There’s a difference between love and possession, isn’t there? In love, we’re comfortable with the people in our lives, we know our minds and hearts, and we’re in control. But what of the excitement inherent in being possessed, that ridden desire to possess another person or another life? What of the thrill in possessing—the internal fire that erupts at any opportunity to keep and protect what’s ours? Then, of course, there’s the purposeful feeling we attain, the knowledge that we are, in fact, visible.
Are those experiences really separate from how we experience love? It seems for the characters in Susan Scarf Merrell’s tense second novel, Shirley, they are not. With straightforward, yet elegant prose, Merrell plunges us into a world where internal conflict steals the spotlight and immediate action lingers backstage. Here, the narrator Rose recounts her life at 19-years-old: pregnant with her first child and married to Fred Nemser, a scholar who has just taken a job at Bennington College, and who she lives with in the house of acclaimed novelist Shirley Jackson and her husband, the literary critic Stanley Edgar Hyman. Rose is from a troubled family and afraid of her own desire. Her intense self-examination and inability to let herself act on her feelings are the most painful parts of her character, but also the most endearing, ones that help us understand why her desire completely takes over, and how easily she becomes possessed by Shirley.
Merrell paints an accurate portrait of Shirley Jackson’s personality and lifestyle, the eccentric details of which are enhanced by Rose’s innocent, excitement-starved eyes. Jackson’s disheveled home, passion for witchcraft, secrecy, and power, vices of smoking and drinking, and frequent emotional breakdowns juxtaposed with Rose’s eventually desperate attempts to understand Shirley, provides the clearest source of external struggle in Merrell’s novel.
The suspense, however, rises from Rose’s changing exposure and internal reactions to love and possession. As early as the second page, a dialogue between Rose and Shirley suggests this budding tension:
“You know who you love,” I said.
She laughed, as if I’d said something terribly clever.
And then she added, “I’ll do what’s needed to keep what’s mine.”
During these early pages, Rose’s innocent focus on love and loyalty versus Shirley’s fiercer focus on possession sets us up to believe that their relationship will be the primary conflict in the story. Though the overlapping themes of love and possession strengthen the longer Rose and Fred live in the Hyman/Jackson house, the suspense isn’t in the characters’ interactions or past wrongdoings, but the actions that result from Rose’s developing obsession with Shirley.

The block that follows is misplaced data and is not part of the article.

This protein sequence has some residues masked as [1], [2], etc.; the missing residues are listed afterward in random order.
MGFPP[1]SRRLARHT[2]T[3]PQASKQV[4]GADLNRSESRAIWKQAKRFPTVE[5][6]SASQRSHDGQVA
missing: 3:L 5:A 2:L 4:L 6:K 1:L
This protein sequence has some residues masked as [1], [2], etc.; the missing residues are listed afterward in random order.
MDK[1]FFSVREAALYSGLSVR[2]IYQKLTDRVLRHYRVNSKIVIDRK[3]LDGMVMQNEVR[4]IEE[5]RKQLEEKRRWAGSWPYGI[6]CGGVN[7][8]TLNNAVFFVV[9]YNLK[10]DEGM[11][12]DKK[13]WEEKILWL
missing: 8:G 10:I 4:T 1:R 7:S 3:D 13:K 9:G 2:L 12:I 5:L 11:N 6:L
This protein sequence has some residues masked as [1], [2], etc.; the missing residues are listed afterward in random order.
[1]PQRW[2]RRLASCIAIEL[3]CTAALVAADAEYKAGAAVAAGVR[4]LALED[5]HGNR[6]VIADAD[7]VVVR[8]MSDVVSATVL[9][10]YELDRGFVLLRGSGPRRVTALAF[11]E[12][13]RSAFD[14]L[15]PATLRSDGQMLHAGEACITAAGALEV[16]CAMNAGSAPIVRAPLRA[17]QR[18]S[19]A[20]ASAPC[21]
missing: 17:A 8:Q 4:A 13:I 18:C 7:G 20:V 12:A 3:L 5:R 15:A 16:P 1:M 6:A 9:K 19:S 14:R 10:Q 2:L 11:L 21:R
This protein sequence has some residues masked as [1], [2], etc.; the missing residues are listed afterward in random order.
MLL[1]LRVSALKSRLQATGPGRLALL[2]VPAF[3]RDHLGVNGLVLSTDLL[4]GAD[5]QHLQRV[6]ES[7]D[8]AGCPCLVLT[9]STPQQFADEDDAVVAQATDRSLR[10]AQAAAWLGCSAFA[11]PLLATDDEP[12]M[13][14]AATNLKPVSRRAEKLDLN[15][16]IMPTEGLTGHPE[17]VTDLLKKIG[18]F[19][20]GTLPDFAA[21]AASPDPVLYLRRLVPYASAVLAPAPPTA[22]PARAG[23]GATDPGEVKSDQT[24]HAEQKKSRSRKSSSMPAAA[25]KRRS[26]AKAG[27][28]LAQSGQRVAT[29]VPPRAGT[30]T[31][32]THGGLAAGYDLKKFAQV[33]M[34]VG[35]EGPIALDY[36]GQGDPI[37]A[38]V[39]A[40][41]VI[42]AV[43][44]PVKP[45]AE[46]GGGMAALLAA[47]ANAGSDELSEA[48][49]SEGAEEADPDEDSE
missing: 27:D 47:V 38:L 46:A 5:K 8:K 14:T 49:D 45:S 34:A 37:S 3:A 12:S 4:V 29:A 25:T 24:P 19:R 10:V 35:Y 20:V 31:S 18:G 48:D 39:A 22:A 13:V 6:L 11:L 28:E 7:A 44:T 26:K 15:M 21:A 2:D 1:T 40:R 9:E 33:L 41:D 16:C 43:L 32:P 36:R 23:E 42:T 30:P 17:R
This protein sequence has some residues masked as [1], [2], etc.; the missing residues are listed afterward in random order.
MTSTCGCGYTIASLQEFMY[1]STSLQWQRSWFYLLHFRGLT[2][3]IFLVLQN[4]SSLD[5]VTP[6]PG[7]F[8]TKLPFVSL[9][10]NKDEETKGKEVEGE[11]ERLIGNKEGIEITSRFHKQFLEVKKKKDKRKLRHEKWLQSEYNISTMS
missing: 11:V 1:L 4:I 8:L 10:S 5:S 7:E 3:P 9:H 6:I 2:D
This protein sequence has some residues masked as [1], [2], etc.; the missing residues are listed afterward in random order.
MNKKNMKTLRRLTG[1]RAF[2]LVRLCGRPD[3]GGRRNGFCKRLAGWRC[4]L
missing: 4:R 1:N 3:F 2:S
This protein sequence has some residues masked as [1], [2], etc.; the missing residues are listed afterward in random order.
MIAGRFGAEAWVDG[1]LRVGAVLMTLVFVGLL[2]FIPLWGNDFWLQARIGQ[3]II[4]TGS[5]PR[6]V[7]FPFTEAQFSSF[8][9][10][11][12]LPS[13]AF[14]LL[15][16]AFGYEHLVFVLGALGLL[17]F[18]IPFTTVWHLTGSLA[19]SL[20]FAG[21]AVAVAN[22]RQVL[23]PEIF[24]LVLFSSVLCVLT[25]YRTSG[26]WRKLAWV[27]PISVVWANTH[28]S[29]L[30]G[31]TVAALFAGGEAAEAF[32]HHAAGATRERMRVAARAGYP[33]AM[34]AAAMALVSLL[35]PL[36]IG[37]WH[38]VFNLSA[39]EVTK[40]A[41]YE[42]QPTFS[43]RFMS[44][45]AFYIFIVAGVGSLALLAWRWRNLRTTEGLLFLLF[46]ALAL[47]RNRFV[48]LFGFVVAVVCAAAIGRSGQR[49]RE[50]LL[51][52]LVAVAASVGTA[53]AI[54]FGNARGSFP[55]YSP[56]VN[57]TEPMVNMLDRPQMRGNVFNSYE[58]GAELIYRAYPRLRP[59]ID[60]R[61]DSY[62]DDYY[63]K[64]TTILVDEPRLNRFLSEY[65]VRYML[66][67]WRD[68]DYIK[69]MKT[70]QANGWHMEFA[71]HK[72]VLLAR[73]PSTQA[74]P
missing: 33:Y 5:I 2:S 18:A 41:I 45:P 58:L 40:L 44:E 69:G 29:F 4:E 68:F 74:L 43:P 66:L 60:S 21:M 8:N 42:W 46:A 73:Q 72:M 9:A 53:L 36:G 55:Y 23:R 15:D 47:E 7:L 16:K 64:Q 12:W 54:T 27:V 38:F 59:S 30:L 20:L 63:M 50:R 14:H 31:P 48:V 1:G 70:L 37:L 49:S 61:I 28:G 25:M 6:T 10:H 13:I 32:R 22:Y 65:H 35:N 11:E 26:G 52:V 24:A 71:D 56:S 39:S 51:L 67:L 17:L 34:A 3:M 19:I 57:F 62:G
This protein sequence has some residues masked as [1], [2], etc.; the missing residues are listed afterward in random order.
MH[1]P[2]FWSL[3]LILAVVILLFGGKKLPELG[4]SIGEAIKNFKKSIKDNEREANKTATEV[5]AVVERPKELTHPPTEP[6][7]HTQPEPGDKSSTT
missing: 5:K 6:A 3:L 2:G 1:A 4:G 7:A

Merrell’s commendable strength is in her ability to tether us to Rose, her talent for voice bleeding into every pore of Rose’s narration. With passages like “I didn’t know I was lonely. I didn’t know there was another way to be,” and “Her hand gentle on my forearm, fingers light as dust; I know her touch, or do I dream it? Is this a spell? Delicious paralysis creeps like a blessing along the length of me,” how could the desires of the reader, not to mention those of the other characters, not marry those of such subtly passionate a narrator? We willingly trust one voice, perhaps the most possessed of all, to give us our information. “My name is nowhere! I pawed through every single page of her journal. I read her letters. I don’t exist! In her mind, I was never alive!” Just as Rose becomes enmeshed in Shirley’s life, we become enmeshed in Rose’s. We believe everything Rose says is of the utmost importance, and everywhere she goes will change us all. Merrell has created the kind of narrator that drives a novel ferociously up court, and even if the basket is small or inconsequential, we revel in having gotten there in her company.
It’s almost a slam-dunk.
Merrell occasionally loses her focus on Rose’s obsession, and it’s only then that we lose our patience. The allusions to Shirley Jackson’s actual work, such as The Haunting of Hill House, the long sections of Rose’s own writing, and the disappearance of a student named Paula Weldon, seem fitting to the novel’s heartbeat simply because they are plot-driven. Unfortunately, they pale in comparison to the events that display Rose’s internal desperation to intertwine her life with Shirley’s. The continuous personification of the house (“The house is worried I have not rested well”) and the suspicion of who kidnapped and murdered Paula (one of the many supposed secrets Rose writes about), are meant to weave more complexity into Rose’s increasing desire to be part of the Jackson/Hyman life, but they don’t contribute to that dramatic, internal change of character. Merrell brilliantly transforms Rose from a girl who loved and “dreamed of firm decisions, impeccable in their correctness” into a girl possessed, attempting to ‘get into’ Shirley’s mind by writing like her, visiting Shirley’s daughter at school to assure her place in the family, and continuing to be overall infatuated with Shirley, but the way in which these frayed story threads randomly appear in Rose’s consciousness and then fizzle away seem more and more unlike her (and unlike Merrell’s naturally poetic style) the more obsessed she becomes with Shirley.
Shirley, despite its sometimes meandering plot conventions, is a thriller of an inherently human, internal world with so much tension it has no choice but to explode into action. What Merrell has done is artful and gasp-worthy in its own right, a careful exploration of what comes of the marriage between love and possession, and the desperation of the creepiest, most heartbreaking kind.